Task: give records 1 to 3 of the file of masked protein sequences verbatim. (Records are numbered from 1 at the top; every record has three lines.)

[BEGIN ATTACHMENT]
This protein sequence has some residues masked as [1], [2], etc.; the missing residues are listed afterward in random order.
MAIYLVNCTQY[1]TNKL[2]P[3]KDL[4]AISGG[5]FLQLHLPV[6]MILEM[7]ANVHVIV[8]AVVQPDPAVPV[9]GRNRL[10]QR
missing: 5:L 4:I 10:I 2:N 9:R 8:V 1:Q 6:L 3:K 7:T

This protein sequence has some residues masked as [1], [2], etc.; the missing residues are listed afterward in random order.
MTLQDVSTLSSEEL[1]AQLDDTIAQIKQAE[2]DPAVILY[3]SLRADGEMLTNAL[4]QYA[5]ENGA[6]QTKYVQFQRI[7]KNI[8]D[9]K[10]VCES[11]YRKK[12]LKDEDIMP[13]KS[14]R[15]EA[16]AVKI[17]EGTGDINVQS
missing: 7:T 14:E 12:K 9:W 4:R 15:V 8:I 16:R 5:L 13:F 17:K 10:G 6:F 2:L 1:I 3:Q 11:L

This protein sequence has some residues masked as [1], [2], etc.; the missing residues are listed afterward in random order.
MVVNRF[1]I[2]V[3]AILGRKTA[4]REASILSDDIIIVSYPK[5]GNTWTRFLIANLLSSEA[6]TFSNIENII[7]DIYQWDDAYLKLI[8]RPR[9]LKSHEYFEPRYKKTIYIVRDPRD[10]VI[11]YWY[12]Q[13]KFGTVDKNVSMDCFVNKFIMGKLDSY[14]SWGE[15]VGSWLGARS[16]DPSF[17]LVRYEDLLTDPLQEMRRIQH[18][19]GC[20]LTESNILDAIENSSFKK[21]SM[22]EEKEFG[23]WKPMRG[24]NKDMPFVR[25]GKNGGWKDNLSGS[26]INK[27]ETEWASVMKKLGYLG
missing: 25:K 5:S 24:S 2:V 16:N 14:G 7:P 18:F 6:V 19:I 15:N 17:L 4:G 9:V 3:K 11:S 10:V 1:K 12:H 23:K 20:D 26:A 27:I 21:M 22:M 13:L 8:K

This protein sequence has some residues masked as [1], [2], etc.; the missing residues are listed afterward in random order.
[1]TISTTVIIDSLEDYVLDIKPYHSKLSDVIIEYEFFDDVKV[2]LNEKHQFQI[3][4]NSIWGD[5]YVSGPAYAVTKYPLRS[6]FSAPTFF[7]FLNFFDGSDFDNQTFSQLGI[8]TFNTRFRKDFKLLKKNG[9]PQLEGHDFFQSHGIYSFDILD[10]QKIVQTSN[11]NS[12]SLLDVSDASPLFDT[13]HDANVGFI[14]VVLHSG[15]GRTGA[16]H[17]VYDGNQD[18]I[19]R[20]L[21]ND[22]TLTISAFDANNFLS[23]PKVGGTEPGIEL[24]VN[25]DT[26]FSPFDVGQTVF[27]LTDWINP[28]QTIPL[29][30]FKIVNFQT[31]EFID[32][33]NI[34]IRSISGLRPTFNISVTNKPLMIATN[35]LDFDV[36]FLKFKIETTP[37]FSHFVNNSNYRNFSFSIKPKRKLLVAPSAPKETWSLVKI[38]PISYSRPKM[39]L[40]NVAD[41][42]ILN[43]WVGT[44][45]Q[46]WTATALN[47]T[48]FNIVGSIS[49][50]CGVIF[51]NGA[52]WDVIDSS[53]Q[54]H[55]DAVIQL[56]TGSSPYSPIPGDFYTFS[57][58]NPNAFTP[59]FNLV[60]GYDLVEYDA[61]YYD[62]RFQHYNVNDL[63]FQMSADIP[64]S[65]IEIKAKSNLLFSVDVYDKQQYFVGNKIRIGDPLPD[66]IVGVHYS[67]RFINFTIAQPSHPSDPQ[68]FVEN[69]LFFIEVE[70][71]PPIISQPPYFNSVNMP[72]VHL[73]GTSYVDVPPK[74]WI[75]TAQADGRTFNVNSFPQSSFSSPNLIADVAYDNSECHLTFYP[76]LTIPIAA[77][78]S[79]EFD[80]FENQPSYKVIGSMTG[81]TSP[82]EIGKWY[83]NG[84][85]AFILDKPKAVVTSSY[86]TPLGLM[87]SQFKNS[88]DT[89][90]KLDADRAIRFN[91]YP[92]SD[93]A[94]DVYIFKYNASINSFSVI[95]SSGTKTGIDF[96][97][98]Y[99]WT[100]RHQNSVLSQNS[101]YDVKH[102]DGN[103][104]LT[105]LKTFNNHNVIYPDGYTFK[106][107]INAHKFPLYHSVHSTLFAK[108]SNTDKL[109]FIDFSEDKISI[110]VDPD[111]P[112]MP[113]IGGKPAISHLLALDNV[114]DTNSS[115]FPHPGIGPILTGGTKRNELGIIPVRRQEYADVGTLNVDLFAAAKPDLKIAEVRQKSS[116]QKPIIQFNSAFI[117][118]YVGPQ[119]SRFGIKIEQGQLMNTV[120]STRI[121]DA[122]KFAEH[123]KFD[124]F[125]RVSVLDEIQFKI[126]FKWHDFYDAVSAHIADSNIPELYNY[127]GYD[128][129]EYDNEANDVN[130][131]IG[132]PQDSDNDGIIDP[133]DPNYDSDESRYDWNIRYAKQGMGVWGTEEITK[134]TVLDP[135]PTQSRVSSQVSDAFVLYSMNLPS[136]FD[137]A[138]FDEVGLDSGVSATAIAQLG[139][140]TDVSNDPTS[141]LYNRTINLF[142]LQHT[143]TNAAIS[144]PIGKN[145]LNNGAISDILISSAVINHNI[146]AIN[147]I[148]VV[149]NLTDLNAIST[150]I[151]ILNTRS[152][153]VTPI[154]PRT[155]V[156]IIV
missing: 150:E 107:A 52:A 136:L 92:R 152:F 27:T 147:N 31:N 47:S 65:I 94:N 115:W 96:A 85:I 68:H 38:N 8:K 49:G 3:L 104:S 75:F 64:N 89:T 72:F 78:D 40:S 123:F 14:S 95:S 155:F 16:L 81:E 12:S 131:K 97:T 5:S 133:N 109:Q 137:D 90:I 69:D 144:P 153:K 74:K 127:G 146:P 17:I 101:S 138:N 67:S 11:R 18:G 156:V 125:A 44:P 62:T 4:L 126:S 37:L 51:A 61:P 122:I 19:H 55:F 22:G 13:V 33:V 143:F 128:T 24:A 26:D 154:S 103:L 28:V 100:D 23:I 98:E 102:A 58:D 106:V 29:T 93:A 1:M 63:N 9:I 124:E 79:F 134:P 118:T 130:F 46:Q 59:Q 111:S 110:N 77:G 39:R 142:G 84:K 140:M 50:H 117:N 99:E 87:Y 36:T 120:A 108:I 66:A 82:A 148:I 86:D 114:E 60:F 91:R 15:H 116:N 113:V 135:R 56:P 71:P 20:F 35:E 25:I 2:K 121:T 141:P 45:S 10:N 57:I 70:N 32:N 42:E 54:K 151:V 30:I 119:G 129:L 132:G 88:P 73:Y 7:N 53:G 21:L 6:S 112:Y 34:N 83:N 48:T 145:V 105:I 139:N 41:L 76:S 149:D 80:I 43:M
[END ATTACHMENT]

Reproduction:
This protein sequence has some residues masked as [1], [2], etc.; the missing residues are listed afterward in random order.
MAIYLVNCTQY[1]TNKL[2]P[3]KDL[4]AISGG[5]FLQLHLPV[6]MILEM[7]ANVHVIV[8]AVVQPDPAVPV[9]GRNRL[10]QR
missing: 5:L 4:I 10:I 2:N 9:R 8:V 1:Q 6:L 3:K 7:T

This protein sequence has some residues masked as [1], [2], etc.; the missing residues are listed afterward in random order.
MTLQDVSTLSSEEL[1]AQLDDTIAQIKQAE[2]DPAVILY[3]SLRADGEMLTNAL[4]QYA[5]ENGA[6]QTKYVQFQRI[7]KNI[8]D[9]K[10]VCES[11]YRKK[12]LKDEDIMP[13]KS[14]R[15]EA[16]AVKI[17]EGTGDINVQS
missing: 7:T 14:E 12:K 9:W 4:R 15:V 8:I 16:R 5:L 13:F 17:K 10:G 6:F 2:L 1:I 3:Q 11:L

This protein sequence has some residues masked as [1], [2], etc.; the missing residues are listed afterward in random order.
MVVNRF[1]I[2]V[3]AILGRKTA[4]REASILSDDIIIVSYPK[5]GNTWTRFLIANLLSSEA[6]TFSNIENII[7]DIYQWDDAYLKLI[8]RPR[9]LKSHEYFEPRYKKTIYIVRDPRD[10]VI[11]YWY[12]Q[13]KFGTVDKNVSMDCFVNKFIMGKLDSY[14]SWGE[15]VGSWLGARS[16]DPSF[17]LVRYEDLLTDPLQEMRRIQH[18][19]GC[20]LTESNILDAIENSSFKK[21]SM[22]EEKEFG[23]WKPMRG[24]NKDMPFVR[25]GKNGGWKDNLSGS[26]INK[27]ETEWASVMKKLGYLG
missing: 25:K 5:S 24:S 2:V 16:N 14:G 7:P 18:F 6:V 19:I 15:N 17:L 4:G 9:V 3:K 11:S 10:V 1:K 12:H 23:K 20:D 26:A 27:I 21:M 22:M 13:L 8:K